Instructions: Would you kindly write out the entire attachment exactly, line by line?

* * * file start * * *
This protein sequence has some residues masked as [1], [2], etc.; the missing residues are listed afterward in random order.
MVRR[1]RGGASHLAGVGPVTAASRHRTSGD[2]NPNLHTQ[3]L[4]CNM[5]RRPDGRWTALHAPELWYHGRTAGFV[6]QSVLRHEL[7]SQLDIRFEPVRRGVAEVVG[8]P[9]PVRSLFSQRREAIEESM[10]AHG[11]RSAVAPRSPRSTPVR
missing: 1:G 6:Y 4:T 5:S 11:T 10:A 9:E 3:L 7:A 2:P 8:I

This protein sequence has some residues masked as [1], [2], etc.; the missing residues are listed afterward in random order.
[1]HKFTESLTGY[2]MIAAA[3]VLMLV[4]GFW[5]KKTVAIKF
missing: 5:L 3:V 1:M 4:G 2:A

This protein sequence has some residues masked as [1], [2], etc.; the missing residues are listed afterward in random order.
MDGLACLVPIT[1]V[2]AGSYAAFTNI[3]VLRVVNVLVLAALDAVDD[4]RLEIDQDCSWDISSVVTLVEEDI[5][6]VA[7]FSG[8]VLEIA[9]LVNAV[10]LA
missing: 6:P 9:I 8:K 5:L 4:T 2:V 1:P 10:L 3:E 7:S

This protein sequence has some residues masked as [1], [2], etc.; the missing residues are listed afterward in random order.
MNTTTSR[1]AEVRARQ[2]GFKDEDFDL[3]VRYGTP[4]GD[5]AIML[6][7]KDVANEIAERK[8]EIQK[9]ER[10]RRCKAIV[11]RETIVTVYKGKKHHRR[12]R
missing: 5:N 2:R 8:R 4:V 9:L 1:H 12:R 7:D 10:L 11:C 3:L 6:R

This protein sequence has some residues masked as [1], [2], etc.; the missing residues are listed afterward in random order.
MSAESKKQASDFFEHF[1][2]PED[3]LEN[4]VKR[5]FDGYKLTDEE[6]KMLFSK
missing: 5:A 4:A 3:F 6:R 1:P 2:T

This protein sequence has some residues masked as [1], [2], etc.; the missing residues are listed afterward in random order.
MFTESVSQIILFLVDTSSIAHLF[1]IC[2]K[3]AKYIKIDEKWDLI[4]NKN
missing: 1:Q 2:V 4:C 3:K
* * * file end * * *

This protein sequence has some residues masked as [1], [2], etc.; the missing residues are listed afterward in random order.
MVRR[1]RGGASHLAGVGPVTAASRHRTSGD[2]NPNLHTQ[3]L[4]CNM[5]RRPDGRWTALHAPELWYHGRTAGFV[6]QSVLRHEL[7]SQLDIRFEPVRRGVAEVVG[8]P[9]PVRSLFSQRREAIEESM[10]AHG[11]RSAVAPRSPRSTPVR
missing: 1:G 6:Y 4:T 5:S 11:T 10:A 9:E 3:L 7:A 2:P 8:I

This protein sequence has some residues masked as [1], [2], etc.; the missing residues are listed afterward in random order.
[1]HKFTESLTGY[2]MIAAA[3]VLMLV[4]GFW[5]KKTVAIKF
missing: 5:L 3:V 1:M 4:G 2:A

This protein sequence has some residues masked as [1], [2], etc.; the missing residues are listed afterward in random order.
MDGLACLVPIT[1]V[2]AGSYAAFTNI[3]VLRVVNVLVLAALDAVDD[4]RLEIDQDCSWDISSVVTLVEEDI[5][6]VA[7]FSG[8]VLEIA[9]LVNAV[10]LA
missing: 6:P 9:I 8:K 5:L 4:T 2:V 1:P 10:L 3:E 7:S

This protein sequence has some residues masked as [1], [2], etc.; the missing residues are listed afterward in random order.
MNTTTSR[1]AEVRARQ[2]GFKDEDFDL[3]VRYGTP[4]GD[5]AIML[6][7]KDVANEIAERK[8]EIQK[9]ER[10]RRCKAIV[11]RETIVTVYKGKKHHRR[12]R
missing: 5:N 2:R 8:R 4:V 9:L 1:H 12:R 7:D 10:L 11:C 3:L 6:R

This protein sequence has some residues masked as [1], [2], etc.; the missing residues are listed afterward in random order.
MSAESKKQASDFFEHF[1][2]PED[3]LEN[4]VKR[5]FDGYKLTDEE[6]KMLFSK
missing: 5:A 4:A 3:F 6:R 1:P 2:T

This protein sequence has some residues masked as [1], [2], etc.; the missing residues are listed afterward in random order.
MFTESVSQIILFLVDTSSIAHLF[1]IC[2]K[3]AKYIKIDEKWDLI[4]NKN
missing: 1:Q 2:V 4:C 3:K